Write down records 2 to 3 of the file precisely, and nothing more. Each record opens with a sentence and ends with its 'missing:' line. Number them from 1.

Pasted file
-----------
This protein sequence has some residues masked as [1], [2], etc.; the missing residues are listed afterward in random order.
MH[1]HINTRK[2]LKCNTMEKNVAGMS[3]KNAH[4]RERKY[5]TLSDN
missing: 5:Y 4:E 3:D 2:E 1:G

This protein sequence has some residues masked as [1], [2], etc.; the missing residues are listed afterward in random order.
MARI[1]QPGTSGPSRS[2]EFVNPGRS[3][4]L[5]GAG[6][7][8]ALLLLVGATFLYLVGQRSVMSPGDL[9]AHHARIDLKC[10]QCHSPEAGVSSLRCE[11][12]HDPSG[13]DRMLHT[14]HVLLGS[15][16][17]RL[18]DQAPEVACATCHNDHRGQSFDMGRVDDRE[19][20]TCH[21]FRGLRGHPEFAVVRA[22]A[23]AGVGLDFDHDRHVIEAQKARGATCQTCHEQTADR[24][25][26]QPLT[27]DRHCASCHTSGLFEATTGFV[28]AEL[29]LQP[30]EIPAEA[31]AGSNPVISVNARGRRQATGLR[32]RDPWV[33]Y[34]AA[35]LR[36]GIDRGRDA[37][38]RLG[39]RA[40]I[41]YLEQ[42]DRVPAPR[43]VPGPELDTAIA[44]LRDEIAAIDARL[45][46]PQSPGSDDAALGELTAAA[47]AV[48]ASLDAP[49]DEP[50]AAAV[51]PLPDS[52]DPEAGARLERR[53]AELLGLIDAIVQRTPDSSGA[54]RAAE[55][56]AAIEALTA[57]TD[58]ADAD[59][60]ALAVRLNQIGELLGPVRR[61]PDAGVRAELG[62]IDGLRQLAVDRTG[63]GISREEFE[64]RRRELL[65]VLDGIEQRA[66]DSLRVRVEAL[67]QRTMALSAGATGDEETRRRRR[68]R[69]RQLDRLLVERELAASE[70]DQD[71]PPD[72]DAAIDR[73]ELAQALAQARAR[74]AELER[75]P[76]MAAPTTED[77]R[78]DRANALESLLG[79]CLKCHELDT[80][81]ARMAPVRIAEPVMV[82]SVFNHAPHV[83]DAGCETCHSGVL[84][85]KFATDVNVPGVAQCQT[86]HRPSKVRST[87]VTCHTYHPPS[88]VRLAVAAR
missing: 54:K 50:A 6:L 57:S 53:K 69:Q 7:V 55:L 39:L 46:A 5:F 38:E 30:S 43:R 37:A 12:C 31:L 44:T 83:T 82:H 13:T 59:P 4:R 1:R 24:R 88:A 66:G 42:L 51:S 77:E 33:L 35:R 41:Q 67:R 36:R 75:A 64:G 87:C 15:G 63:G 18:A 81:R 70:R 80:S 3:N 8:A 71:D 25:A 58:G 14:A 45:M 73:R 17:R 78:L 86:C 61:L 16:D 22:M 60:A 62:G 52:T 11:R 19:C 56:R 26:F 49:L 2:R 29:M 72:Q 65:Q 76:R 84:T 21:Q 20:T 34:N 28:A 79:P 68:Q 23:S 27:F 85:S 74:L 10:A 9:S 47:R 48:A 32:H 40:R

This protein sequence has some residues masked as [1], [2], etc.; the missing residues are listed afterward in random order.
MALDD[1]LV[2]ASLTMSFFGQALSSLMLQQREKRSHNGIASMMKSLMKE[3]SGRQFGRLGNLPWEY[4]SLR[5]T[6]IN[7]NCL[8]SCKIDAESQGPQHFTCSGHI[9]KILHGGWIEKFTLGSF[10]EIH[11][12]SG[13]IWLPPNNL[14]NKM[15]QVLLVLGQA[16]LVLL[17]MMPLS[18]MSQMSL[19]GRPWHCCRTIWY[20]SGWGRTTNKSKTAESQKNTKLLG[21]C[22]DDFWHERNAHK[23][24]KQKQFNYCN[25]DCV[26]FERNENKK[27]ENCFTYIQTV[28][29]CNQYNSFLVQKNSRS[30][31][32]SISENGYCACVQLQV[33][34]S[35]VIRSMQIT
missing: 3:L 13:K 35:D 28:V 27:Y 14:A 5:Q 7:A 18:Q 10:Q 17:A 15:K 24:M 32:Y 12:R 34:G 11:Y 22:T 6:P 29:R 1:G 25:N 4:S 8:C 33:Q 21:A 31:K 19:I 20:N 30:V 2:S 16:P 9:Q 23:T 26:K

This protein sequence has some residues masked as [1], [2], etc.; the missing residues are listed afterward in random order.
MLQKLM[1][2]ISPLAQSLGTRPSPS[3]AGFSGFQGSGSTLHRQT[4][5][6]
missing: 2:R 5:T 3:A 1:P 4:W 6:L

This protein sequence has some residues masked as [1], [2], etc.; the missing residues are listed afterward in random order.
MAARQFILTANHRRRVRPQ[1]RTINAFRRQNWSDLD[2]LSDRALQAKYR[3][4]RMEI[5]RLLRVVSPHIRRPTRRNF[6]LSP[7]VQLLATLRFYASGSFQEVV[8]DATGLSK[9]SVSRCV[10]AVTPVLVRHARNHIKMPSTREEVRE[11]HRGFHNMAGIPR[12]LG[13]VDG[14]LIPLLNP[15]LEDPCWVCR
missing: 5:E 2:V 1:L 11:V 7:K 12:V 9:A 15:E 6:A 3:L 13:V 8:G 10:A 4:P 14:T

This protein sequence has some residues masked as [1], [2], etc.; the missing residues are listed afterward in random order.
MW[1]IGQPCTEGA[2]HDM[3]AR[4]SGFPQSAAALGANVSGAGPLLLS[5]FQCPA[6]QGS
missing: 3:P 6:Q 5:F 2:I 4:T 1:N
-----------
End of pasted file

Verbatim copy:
This protein sequence has some residues masked as [1], [2], etc.; the missing residues are listed afterward in random order.
MARI[1]QPGTSGPSRS[2]EFVNPGRS[3][4]L[5]GAG[6][7][8]ALLLLVGATFLYLVGQRSVMSPGDL[9]AHHARIDLKC[10]QCHSPEAGVSSLRCE[11][12]HDPSG[13]DRMLHT[14]HVLLGS[15][16][17]RL[18]DQAPEVACATCHNDHRGQSFDMGRVDDRE[19][20]TCH[21]FRGLRGHPEFAVVRA[22]A[23]AGVGLDFDHDRHVIEAQKARGATCQTCHEQTADR[24][25][26]QPLT[27]DRHCASCHTSGLFEATTGFV[28]AEL[29]LQP[30]EIPAEA[31]AGSNPVISVNARGRRQATGLR[32]RDPWV[33]Y[34]AA[35]LR[36]GIDRGRDA[37][38]RLG[39]RA[40]I[41]YLEQ[42]DRVPAPR[43]VPGPELDTAIA[44]LRDEIAAIDARL[45][46]PQSPGSDDAALGELTAAA[47]AV[48]ASLDAP[49]DEP[50]AAAV[51]PLPDS[52]DPEAGARLERR[53]AELLGLIDAIVQRTPDSSGA[54]RAAE[55][56]AAIEALTA[57]TD[58]ADAD[59][60]ALAVRLNQIGELLGPVRR[61]PDAGVRAELG[62]IDGLRQLAVDRTG[63]GISREEFE[64]RRRELL[65]VLDGIEQRA[66]DSLRVRVEAL[67]QRTMALSAGATGDEETRRRRR[68]R[69]RQLDRLLVERELAASE[70]DQD[71]PPD[72]DAAIDR[73]ELAQALAQARAR[74]AELER[75]P[76]MAAPTTED[77]R[78]DRANALESLLG[79]CLKCHELDT[80][81]ARMAPVRIAEPVMV[82]SVFNHAPHV[83]DAGCETCHSGVL[84][85]KFATDVNVPGVAQCQT[86]HRPSKVRST[87]VTCHTYHPPS[88]VRLAVAAR
missing: 54:K 50:A 6:L 57:S 53:K 69:Q 7:V 55:L 39:L 46:A 5:F 38:E 30:S 43:R 37:A 12:C 31:L 44:T 83:T 82:H 13:T 59:P 4:R 1:R 24:R 88:A 66:G 42:L 51:S 77:E 33:L 35:R 41:Q 67:R 36:R 75:A 64:G 87:C 15:G 63:G 18:A 81:R 70:R 80:S 3:N 8:A 71:D 25:A 58:G 14:A 45:M 73:R 17:R 78:L 86:C 61:L 16:D 22:M 60:A 62:G 52:T 11:R 19:C 56:R 26:F 49:L 2:R 29:M 72:Q 65:Q 76:R 84:T 21:Q 20:T 34:N 28:A 79:P 68:Q 23:S 27:F 85:S 74:L 10:A 9:S 47:R 48:A 32:H 40:R

This protein sequence has some residues masked as [1], [2], etc.; the missing residues are listed afterward in random order.
MALDD[1]LV[2]ASLTMSFFGQALSSLMLQQREKRSHNGIASMMKSLMKE[3]SGRQFGRLGNLPWEY[4]SLR[5]T[6]IN[7]NCL[8]SCKIDAESQGPQHFTCSGHI[9]KILHGGWIEKFTLGSF[10]EIH[11][12]SG[13]IWLPPNNL[14]NKM[15]QVLLVLGQA[16]LVLL[17]MMPLS[18]MSQMSL[19]GRPWHCCRTIWY[20]SGWGRTTNKSKTAESQKNTKLLG[21]C[22]DDFWHERNAHK[23][24]KQKQFNYCN[25]DCV[26]FERNENKK[27]ENCFTYIQTV[28][29]CNQYNSFLVQKNSRS[30][31][32]SISENGYCACVQLQV[33][34]S[35]VIRSMQIT
missing: 3:L 13:K 35:D 28:V 27:Y 14:A 5:Q 7:A 18:Q 10:Q 17:A 15:K 24:M 32:Y 12:R 34:G 11:Y 22:T 6:P 29:R 1:G 25:N 4:S 8:C 33:Q 21:A 31:K 19:I 20:N 30:V 2:S 16:P 9:Q 23:T 26:K